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Title: Impact of massive binary star and cosmic evolution on gravitational wave observations – II. Double compact object rates and properties
ABSTRACT

Making the most of the rapidly increasing population of gravitational-wave detections of black hole (BH) and neutron star (NS) mergers requires comparing observations with population synthesis predictions. In this work, we investigate the combined impact from the key uncertainties in population synthesis modelling of the isolated binary evolution channel: the physical processes in massive binary-star evolution and the star formation history as a function of metallicity, Z, and redshift z, $\mathcal {S}(Z,z)$. Considering these uncertainties, we create 560 different publicly available model realizations and calculate the rate and distribution characteristics of detectable BHBH, BHNS, and NSNS mergers. We find that our stellar evolution and $\mathcal {S}(Z,z)$ variations can combined impact the predicted intrinsic and detectable merger rates by factors in the range 102–104. We find that BHBH rates are dominantly impacted by $\mathcal {S}(Z,z)$ variations, NSNS rates by stellar evolution variations and BHNS rates by both. We then consider the combined impact from all uncertainties considered in this work on the detectable mass distribution shapes (chirp mass, individual masses, and mass ratio). We find that the BHNS mass distributions are predominantly impacted by massive binary-star evolution changes. For BHBH and NSNS, we find that both uncertainties are important. We more » also find that the shape of the delay time and birth metallicity distributions are typically dominated by the choice of $\mathcal {S}(Z,z)$ for BHBH, BHNS, and NSNS. We identify several examples of robust features in the mass distributions predicted by all 560 models, such that we expect more than 95 per cent of BHBH detections to contain a BH $\gtrsim 8\, \rm {M}_{\odot }$ and have mass ratios ≲ 4. Our work demonstrates that it is essential to consider a wide range of allowed models to study double compact object merger rates and properties. Conversely, larger observed samples could allow us to decipher currently unconstrained stages of stellar and binary evolution.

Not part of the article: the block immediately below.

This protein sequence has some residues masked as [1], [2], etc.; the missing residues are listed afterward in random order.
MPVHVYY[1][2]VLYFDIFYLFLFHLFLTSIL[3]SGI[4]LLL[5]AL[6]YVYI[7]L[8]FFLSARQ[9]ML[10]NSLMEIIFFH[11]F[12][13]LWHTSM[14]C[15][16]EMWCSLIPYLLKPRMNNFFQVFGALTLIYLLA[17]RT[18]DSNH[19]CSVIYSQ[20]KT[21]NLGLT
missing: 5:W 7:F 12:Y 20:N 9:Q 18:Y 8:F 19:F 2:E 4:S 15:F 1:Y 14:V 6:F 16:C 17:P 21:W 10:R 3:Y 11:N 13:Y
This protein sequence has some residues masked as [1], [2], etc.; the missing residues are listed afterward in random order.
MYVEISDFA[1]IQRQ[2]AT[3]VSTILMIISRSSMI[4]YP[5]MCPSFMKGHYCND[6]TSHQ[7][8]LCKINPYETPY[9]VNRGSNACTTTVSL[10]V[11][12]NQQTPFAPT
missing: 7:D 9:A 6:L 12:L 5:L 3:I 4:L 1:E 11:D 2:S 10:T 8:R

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Authors:
; ; ; ; ; ; ; ; ; ; ;
Publication Date:
NSF-PAR ID:
10372919
Journal Name:
Monthly Notices of the Royal Astronomical Society
Volume:
516
Issue:
4
Page Range or eLocation-ID:
p. 5737-5761
ISSN:
0035-8711
Publisher:
Oxford University Press
Sponsoring Org:
National Science Foundation
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